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He’s one speedy spokes-man

Published on August 8, 2017 3:54PM

Jim Noonan with his racing bike. Enthusiasts will note that it is a Trek 5.9 Madone with 20 gears. It weighs just 20 pounds.

PATRICK WEBB/For the Observer

Jim Noonan with his racing bike. Enthusiasts will note that it is a Trek 5.9 Madone with 20 gears. It weighs just 20 pounds.

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‘As long as you are driven, you can do it!’

— Jim Noonan

1964 IHS graduate describing his fitness hobby

In his seventh decade, Noonan isn’t slowing down


Observer correspondent

If Jim Noonan was put on trial for being a fitness enthusiast, he would be found guilty.

The 1964 Ilwaco High School graduate delights in cycling and running in competitive events around the nation.

At 71, an age when many are slowing down, he is speeding up.

He competed in the National Sprint Distance Championship in Bend, Ore., earlier this summer, winning his 70-74 age group on a duathlon course which featured a 5-kilometer run, a 20K bicycle race and concluded with a 2.5K run.

A few days earlier, he competed in the National Senior Games in Birmingham, Ala., placing fourth in his age group in the triathlon and placing fifth and eighth in 5K and 10K cycling time trials. A triathlon usually consists of a 500-meter swim, a 20-kilometer bicycle course and a 5,000-meter run.

IHS athlete

Noonan was a football player and track athlete during his years at IHS, graduating in 1964, the year Lyndon B. Johnson was elected president. “I was a solid 175 pounds and ran the mile, holding the school record for a short time,” he said. (His 4:57:4 still stands as 12th best men’s mile in IHS history.)

He attended Clark College in Vancouver then Western Washington State College (now university) in Bellingham, earning a degree in geology and playing for the varsity rugby team.

He spent many of his adult years in the Vancouver area working construction, resuming running in his early 30s. “On my first run, I was the only person that was still smoking,” he smiled. “I couldn’t figure out why people were giving me dirty looks!”

A more healthy, fitness-focused lifestyle with significant competitive running followed for the next 40 years, including a spell living and racing in New Zealand. Noonan ran the Boston Marathon in 1980, the year Rosie Ruiz made headlines by “winning” the women’s race in apparent record time only to be disqualified when she was found out to have cheated and only run the final part of the course.

Sleek and toned

At 160 pounds, his 5-8 frame appears as sleek as his lightweight Trek bike, and his toned leg muscles are a testament to his dedication. His basic weekly training regimen includes swimming one day (“I hate swimming!”), four bike rides of 30 to 40 miles and two runs of 5 or 6 miles.

Does he see himself as a role model for people his age? “I hope so,” he said. “I hope people can see and appreciate what I do — and can get off their asses and get involved. I would like to be a good example and want to do what I can to maintain myself.”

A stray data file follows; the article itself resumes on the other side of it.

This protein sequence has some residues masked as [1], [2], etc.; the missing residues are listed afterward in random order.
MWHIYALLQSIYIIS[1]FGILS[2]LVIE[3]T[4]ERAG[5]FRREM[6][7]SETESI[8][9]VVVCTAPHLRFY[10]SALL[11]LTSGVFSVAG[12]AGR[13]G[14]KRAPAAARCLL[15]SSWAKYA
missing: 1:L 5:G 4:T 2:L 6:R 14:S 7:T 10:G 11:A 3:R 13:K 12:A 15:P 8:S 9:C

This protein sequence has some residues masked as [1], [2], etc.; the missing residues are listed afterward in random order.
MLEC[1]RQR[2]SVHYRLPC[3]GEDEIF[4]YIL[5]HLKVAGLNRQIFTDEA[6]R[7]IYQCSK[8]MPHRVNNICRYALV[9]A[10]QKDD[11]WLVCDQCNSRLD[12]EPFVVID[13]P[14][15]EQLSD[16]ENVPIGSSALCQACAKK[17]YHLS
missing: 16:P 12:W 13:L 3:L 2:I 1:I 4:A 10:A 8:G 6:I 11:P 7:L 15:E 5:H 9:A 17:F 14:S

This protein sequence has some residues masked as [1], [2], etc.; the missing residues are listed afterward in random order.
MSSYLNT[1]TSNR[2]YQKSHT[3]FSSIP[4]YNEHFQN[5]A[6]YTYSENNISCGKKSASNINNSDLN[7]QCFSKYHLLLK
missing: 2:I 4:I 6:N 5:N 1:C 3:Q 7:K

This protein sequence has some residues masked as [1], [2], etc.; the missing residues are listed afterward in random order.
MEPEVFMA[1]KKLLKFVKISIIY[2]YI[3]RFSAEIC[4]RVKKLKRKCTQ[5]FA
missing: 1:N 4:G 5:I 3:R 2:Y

Since he retired at age 58, he has enjoyed participating in the U.S. senior games. The last handful have taken him to Louisville, Ky.; San Francisco; Houston; Cleveland, Ohio; and this summer in Birmingham, Ala. He is already looking forward to Albuquerque, N.M., in two years.


Fellow Ilwaco graduate Mike Matthews recalls Noonan’s childhood nickname was “Doughnuts” — because his parents owned the bakery in Ilwaco. Now he operates a retirement business bike shop, Matthews Cycle Works in Rosberg, and is Noonan’s mechanic. Last week they enjoyed a 40-mile bicycle ride.

“He trains very hard. He is very compact and very powerful. He has got a ‘good motor,’ as I like to say,” Matthews said. “Even through high school he used to train very hard.

“Running was his main outlet and then we got him into cycling. Swimming is not his best event — I think he is better at sinking than swimming!”

When asked to explain why he does it, Noonan doesn’t hesitate.

“It is just the pursuit of fitness,” he said. “It’s a somewhat healthy hobby. But it’s more than just a hobby: we are pretty serious about it.

“The biggest thing is it caresses my ego — especially if I win,” he said.

About a year and a half ago, Noonan had a serious bike wreck which laid him up for four months, including a six-week doctor-ordered period of recovery from surgery which meant no cycling. “Everything healed well,” he said.

Hometown visit

Last week he came to Ilwaco from his Vancouver home on family business, and paused for an interview before heading to compete in Boise, Idaho. He has his sights set on more competition in Las Vegas in October, followed by a world event at St. George, Utah. There he will participate in cycling time trials and a triathlon, plus some mountain bike races. “There will be some outstanding athletes down there,” he said, when asked about his chances of success.

In triathlons, he said the initial swimming section hurts his chances. “Quite often I get my hat handed to me,” he laughed. “Swimming is not easy, and I have taken tons of swimming lessons. You go 400 or 500 meters, and I lose two to three minutes, but I make up for it on the bike because I am one of the best bikers. And I can run OK.”

His two grown sons encourage, but don’t imitate him. “Neither one of them wants to follow these footsteps. They were both good athletes through high school,” he said. But he is optimistic. “At some time they will do it, when their families are all settled.”

As for his future, Noonan is quietly adamant. “I am going to do it till I drop,” he said. “I am probably one really serious bike wreck away from retiring, but I am pretty strong. I bounce back pretty well.”

And his advice for peers? “As long as you are driven, you can do it!”


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